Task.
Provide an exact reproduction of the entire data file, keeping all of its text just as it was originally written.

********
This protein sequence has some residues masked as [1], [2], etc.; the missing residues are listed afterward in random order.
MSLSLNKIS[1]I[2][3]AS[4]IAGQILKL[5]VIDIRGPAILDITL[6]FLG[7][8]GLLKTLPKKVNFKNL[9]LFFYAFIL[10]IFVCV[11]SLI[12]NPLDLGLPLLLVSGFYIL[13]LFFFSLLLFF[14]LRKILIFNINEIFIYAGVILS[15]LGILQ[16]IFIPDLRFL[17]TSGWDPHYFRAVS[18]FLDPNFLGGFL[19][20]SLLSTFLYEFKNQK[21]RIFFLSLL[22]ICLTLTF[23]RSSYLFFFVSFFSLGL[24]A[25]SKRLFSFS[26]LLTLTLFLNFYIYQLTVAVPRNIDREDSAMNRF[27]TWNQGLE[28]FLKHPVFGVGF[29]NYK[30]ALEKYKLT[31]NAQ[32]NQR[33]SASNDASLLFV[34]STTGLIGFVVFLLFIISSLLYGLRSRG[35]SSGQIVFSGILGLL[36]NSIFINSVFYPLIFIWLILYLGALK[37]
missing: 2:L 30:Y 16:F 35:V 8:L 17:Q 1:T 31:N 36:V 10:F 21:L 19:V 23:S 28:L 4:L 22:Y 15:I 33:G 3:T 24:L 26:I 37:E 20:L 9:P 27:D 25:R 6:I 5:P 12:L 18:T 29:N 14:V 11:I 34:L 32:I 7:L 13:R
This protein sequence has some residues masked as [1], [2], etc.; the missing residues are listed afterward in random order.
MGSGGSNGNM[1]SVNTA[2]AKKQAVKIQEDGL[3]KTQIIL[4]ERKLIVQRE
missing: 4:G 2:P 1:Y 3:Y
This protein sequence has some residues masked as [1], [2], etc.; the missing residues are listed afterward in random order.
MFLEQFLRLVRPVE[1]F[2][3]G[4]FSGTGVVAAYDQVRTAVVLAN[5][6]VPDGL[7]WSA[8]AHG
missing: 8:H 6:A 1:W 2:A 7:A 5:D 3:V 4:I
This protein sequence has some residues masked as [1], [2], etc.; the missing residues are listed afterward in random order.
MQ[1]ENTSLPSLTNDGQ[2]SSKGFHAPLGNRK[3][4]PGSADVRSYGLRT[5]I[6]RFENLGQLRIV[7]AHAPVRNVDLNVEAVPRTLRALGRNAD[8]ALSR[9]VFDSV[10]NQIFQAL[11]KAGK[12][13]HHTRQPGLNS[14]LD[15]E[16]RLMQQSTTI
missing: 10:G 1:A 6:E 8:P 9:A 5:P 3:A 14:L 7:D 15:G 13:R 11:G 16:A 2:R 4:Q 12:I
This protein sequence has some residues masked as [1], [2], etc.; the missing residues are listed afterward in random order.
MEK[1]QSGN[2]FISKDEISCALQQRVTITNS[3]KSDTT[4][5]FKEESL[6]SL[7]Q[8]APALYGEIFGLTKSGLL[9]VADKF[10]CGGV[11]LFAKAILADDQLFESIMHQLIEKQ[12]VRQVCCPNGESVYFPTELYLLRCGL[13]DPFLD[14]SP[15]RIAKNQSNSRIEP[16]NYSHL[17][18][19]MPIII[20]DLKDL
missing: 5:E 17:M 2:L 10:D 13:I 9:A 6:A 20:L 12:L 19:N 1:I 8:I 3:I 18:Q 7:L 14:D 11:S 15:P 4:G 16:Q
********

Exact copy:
This protein sequence has some residues masked as [1], [2], etc.; the missing residues are listed afterward in random order.
MSLSLNKIS[1]I[2][3]AS[4]IAGQILKL[5]VIDIRGPAILDITL[6]FLG[7][8]GLLKTLPKKVNFKNL[9]LFFYAFIL[10]IFVCV[11]SLI[12]NPLDLGLPLLLVSGFYIL[13]LFFFSLLLFF[14]LRKILIFNINEIFIYAGVILS[15]LGILQ[16]IFIPDLRFL[17]TSGWDPHYFRAVS[18]FLDPNFLGGFL[19][20]SLLSTFLYEFKNQK[21]RIFFLSLL[22]ICLTLTF[23]RSSYLFFFVSFFSLGL[24]A[25]SKRLFSFS[26]LLTLTLFLNFYIYQLTVAVPRNIDREDSAMNRF[27]TWNQGLE[28]FLKHPVFGVGF[29]NYK[30]ALEKYKLT[31]NAQ[32]NQR[33]SASNDASLLFV[34]STTGLIGFVVFLLFIISSLLYGLRSRG[35]SSGQIVFSGILGLL[36]NSIFINSVFYPLIFIWLILYLGALK[37]
missing: 2:L 30:Y 16:F 35:V 8:L 17:Q 1:T 31:N 36:V 10:F 21:L 19:V 23:S 28:L 4:L 22:Y 15:I 33:G 3:T 24:L 26:I 37:E 20:L 9:P 27:D 25:R 6:I 5:P 12:L 18:T 29:N 14:V 11:I 34:L 32:I 7:L 13:R
This protein sequence has some residues masked as [1], [2], etc.; the missing residues are listed afterward in random order.
MGSGGSNGNM[1]SVNTA[2]AKKQAVKIQEDGL[3]KTQIIL[4]ERKLIVQRE
missing: 4:G 2:P 1:Y 3:Y
This protein sequence has some residues masked as [1], [2], etc.; the missing residues are listed afterward in random order.
MFLEQFLRLVRPVE[1]F[2][3]G[4]FSGTGVVAAYDQVRTAVVLAN[5][6]VPDGL[7]WSA[8]AHG
missing: 8:H 6:A 1:W 2:A 7:A 5:D 3:V 4:I
This protein sequence has some residues masked as [1], [2], etc.; the missing residues are listed afterward in random order.
MQ[1]ENTSLPSLTNDGQ[2]SSKGFHAPLGNRK[3][4]PGSADVRSYGLRT[5]I[6]RFENLGQLRIV[7]AHAPVRNVDLNVEAVPRTLRALGRNAD[8]ALSR[9]VFDSV[10]NQIFQAL[11]KAGK[12][13]HHTRQPGLNS[14]LD[15]E[16]RLMQQSTTI
missing: 10:G 1:A 6:E 8:P 9:A 5:P 3:A 14:L 7:D 15:G 13:R 11:G 16:A 2:R 4:Q 12:I
This protein sequence has some residues masked as [1], [2], etc.; the missing residues are listed afterward in random order.
MEK[1]QSGN[2]FISKDEISCALQQRVTITNS[3]KSDTT[4][5]FKEESL[6]SL[7]Q[8]APALYGEIFGLTKSGLL[9]VADKF[10]CGGV[11]LFAKAILADDQLFESIMHQLIEKQ[12]VRQVCCPNGESVYFPTELYLLRCGL[13]DPFLD[14]SP[15]RIAKNQSNSRIEP[16]NYSHL[17][18][19]MPIII[20]DLKDL
missing: 5:E 17:M 2:L 10:D 13:I 9:A 6:A 20:L 12:L 19:N 1:I 8:I 3:I 18:Q 7:L 14:D 11:S 15:P 4:G 16:Q